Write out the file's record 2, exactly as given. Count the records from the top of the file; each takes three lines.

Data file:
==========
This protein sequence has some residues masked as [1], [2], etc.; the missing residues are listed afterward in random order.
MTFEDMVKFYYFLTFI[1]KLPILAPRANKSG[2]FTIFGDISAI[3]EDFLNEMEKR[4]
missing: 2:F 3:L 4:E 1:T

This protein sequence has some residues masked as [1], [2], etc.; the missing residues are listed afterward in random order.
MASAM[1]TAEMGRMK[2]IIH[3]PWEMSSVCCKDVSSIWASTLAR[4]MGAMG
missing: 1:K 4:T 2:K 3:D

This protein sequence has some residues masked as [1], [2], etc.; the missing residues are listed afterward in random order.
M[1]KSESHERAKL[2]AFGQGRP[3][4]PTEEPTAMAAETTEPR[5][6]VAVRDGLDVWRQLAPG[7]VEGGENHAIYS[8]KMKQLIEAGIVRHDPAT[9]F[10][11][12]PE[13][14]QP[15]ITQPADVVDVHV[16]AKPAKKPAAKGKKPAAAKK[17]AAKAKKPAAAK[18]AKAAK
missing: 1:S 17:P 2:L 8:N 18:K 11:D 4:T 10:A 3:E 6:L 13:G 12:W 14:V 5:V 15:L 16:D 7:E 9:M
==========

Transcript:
This protein sequence has some residues masked as [1], [2], etc.; the missing residues are listed afterward in random order.
MASAM[1]TAEMGRMK[2]IIH[3]PWEMSSVCCKDVSSIWASTLAR[4]MGAMG
missing: 1:K 4:T 2:K 3:D